The 27-year-old Londoner held off a determined bid from Hayle Ibrahimov of Azerbaijan to claim gold in 7min 53.00sec, with team-mate Andy Baddeley - normally a 1,500m specialist - a highly creditable fourth, just 0.3secs behind bronze medallist Halil Akkas of Turkey.
But he knows tougher tests are on the horizon as he looks to win medals on the global stage in this year's World Championships in Daegu and 2012 London Olympics.
"There are bigger challenges ahead," said Farah, the first of them being his first half-marathon in New York at the end of the month.
"As an athlete you always want better things.
"I would like to have as many medals as I can in my career.
"Hopefully my new coach Alberto Salazar can take me to the next level, if I stay injury-free and keep focused.
"I want to do well in Daegu and hopefully Alberto can give me that second or half second because that is what it is all about - getting a medal in the World Championships."
Richard Buck was also setting his sights even higher after claiming Britain's third medal of the Championships so far with a bronze in the 400m.
France's Leslie Djhone enjoyed a commanding victory in a national record 45.54sec but Buck snatched bronze on the line in 46.62 behind Germany's Thomas Schneider after team-mate Richard Strachan faded badly in the closing stretch to finish fifth.
"It's great to have won a medal but I'm also a bit disappointed because I was there for the win," Buck said.
"Leslie and Richard went off so quickly and I had a split second to decide to ease off a little to give myself a clear run.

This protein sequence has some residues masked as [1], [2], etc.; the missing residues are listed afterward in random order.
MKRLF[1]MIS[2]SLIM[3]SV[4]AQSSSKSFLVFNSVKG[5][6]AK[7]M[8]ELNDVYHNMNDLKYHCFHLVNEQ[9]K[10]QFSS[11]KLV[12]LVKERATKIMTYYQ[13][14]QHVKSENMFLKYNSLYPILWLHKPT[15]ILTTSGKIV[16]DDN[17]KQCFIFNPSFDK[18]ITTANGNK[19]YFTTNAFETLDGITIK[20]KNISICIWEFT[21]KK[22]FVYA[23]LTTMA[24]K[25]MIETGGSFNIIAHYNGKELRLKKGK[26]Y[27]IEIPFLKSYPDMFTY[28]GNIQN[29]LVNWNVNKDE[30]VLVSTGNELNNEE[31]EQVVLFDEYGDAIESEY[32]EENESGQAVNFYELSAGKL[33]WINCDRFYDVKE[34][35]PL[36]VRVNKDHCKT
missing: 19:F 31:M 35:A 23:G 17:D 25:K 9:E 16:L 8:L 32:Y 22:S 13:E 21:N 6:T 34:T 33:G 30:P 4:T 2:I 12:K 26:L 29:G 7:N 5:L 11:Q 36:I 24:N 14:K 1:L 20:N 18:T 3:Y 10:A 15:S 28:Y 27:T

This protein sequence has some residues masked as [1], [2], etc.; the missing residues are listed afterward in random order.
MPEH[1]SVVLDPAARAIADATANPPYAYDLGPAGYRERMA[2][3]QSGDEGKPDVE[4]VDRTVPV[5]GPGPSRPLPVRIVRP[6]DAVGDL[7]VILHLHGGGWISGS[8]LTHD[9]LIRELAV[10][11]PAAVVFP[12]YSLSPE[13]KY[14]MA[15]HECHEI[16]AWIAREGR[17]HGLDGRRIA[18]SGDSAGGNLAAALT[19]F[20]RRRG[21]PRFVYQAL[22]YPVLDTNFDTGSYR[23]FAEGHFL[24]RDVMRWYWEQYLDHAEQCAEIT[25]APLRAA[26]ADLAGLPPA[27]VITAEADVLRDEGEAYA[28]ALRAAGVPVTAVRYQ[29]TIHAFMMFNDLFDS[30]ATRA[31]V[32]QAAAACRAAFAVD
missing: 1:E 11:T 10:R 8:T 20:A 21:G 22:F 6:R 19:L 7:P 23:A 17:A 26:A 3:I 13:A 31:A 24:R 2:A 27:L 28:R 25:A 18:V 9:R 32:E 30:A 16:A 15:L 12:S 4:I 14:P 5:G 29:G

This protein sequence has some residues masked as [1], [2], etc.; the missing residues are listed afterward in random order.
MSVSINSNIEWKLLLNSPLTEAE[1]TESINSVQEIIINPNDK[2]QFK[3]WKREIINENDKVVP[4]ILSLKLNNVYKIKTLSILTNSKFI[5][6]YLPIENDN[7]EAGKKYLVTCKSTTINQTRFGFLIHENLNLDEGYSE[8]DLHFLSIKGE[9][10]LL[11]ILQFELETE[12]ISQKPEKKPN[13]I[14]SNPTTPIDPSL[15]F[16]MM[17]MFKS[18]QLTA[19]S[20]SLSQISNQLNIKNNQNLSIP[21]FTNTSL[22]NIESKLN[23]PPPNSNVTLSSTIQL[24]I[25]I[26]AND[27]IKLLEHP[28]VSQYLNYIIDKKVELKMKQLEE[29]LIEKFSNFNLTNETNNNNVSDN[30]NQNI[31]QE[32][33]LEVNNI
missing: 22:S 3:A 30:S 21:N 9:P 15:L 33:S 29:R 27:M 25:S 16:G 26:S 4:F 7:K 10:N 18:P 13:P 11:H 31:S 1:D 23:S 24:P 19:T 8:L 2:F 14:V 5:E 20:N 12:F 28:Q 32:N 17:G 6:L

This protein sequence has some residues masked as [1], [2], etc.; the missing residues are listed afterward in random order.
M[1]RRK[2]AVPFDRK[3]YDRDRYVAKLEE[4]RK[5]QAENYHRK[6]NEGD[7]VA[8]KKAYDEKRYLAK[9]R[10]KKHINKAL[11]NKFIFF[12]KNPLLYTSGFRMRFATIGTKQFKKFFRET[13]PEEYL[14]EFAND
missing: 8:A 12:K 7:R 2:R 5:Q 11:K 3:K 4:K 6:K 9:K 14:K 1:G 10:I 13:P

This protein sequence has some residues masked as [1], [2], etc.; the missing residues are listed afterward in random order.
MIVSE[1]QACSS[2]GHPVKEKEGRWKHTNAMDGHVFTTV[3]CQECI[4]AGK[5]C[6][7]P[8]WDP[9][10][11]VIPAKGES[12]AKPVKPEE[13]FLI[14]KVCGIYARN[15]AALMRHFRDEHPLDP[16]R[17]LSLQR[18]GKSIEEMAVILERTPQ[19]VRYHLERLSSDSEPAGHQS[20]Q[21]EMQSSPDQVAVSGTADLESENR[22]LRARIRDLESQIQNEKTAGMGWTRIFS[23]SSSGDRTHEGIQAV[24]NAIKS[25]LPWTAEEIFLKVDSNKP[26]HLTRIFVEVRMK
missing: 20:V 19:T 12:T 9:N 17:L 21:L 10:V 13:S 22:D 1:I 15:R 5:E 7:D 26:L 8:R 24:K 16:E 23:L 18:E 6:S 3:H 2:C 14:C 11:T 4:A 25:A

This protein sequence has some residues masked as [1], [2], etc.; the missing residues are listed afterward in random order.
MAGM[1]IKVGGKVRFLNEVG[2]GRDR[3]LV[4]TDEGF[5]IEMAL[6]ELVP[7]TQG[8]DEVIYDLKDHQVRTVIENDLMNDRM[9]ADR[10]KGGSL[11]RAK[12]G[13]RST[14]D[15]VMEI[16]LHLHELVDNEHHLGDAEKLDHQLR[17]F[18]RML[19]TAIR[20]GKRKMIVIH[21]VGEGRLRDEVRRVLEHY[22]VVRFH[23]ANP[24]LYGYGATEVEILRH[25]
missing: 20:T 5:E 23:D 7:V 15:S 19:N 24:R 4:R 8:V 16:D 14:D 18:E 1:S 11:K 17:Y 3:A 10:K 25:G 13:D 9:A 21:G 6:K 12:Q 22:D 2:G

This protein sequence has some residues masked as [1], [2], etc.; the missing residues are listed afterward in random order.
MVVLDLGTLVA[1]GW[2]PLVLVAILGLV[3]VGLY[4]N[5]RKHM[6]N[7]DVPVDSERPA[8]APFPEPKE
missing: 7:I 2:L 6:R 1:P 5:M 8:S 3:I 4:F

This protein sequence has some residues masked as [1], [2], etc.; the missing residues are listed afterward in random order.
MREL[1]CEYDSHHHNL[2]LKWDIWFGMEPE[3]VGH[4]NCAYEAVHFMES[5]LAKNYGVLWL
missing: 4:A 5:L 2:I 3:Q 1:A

"We've been experimenting with tactics all season and it's time we got them right, but bronze also means I was not well-enough prepared and in two years' time I will be back and determined to make it a gold."
Elsewhere, France's Renaud Lavillenie (pictured) delighted the home crowd with a commanding victory.
Lavillenie set a new national and Championship record with a clearance of 6.03 metres in the pole vault
Lavillenie also had three attempts at a new world record of 6.16m, but had to settle for victory ahead of team-mate Jerome Clavier, who cleared 5.76m, and Germany's Malte Mohr, with 5.71m.
"I'm very happy, more than satisfied," Lavillenie said.
"Winning in Bercy, keeping my title, jumping more than six metres, all of this on the same day. It's just amazing.
"With the gold medal in my pocket I started to focus on the performance.
"The first time I jumped six metres was two years ago.
"Last year I tried a lot but missed.
"This time I succeeded at my first attempt, which gave me an amazing feeling, especially with [world record holder] Sergey Bubka in the stadium."
There was also a silver for the home nation in the long jump courtesy of Kafetien Gomis, with Germany's Sebastian Bayer taking gold with a leap of 8.16m.
But world triple jump record holder Teddy Tamgho failed in his bid to win the long jump and triple jump after finishing down in fourth in the first event.
And there were three golds for Russia from Anna Avdeyeva in the shot, Ivan Ukhov in the high jump and Yelena Arzhakova in the 1,500m, with Denisa Rosolova of the Czech Republic surprisingly finishing ahead of Russian duo Olesya Krasnomovets and Kseniya Zadorina in the 400m.
February 2011: Triple British success led by brilliant Farah
February 2011: Farah seeks London Olympic success Stateside
January 2011: Snow Mo-bile – Farah ploughs through the field to take Edinburgh Cross Country title
December 2010: Ennis and Farah crowned writers' athletes of the year
August 2010: Farah breaks Moorcroft's 28-year-old British record